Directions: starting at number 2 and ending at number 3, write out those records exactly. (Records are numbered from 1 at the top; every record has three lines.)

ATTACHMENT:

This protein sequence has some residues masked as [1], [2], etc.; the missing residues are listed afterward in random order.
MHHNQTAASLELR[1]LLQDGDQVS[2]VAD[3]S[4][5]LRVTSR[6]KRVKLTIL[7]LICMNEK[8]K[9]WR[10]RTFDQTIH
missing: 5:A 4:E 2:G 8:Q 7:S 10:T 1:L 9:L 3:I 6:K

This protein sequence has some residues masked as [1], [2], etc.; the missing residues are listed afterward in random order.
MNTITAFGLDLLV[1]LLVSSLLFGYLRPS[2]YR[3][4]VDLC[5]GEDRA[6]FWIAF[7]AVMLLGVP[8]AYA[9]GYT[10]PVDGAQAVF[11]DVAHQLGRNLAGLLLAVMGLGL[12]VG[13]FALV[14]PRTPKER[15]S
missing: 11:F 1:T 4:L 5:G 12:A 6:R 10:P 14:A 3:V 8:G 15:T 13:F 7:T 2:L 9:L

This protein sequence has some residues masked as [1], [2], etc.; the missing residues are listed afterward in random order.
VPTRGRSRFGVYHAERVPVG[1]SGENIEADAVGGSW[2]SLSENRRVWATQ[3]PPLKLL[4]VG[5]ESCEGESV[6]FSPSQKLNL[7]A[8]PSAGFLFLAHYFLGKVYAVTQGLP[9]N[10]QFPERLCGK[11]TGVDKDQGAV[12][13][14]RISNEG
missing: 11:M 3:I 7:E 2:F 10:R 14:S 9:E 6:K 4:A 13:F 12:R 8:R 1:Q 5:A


This protein sequence has some residues masked as [1], [2], etc.; the missing residues are listed afterward in random order.
MNTITAFGLDLLV[1]LLVSSLLFGYLRPS[2]YR[3][4]VDLC[5]GEDRA[6]FWIAF[7]AVMLLGVP[8]AYA[9]GYT[10]PVDGAQAVF[11]DVAHQLGRNLAGLLLAVMGLGL[12]VG[13]FALV[14]PRTPKER[15]S
missing: 11:F 1:T 4:L 5:G 12:A 6:R 10:P 14:A 3:V 8:G 15:T 13:F 7:T 2:L 9:L

This protein sequence has some residues masked as [1], [2], etc.; the missing residues are listed afterward in random order.
VPTRGRSRFGVYHAERVPVG[1]SGENIEADAVGGSW[2]SLSENRRVWATQ[3]PPLKLL[4]VG[5]ESCEGESV[6]FSPSQKLNL[7]A[8]PSAGFLFLAHYFLGKVYAVTQGLP[9]N[10]QFPERLCGK[11]TGVDKDQGAV[12][13][14]RISNEG
missing: 11:M 3:I 7:E 2:F 10:R 14:S 9:E 6:K 4:A 13:F 12:R 8:R 1:Q 5:A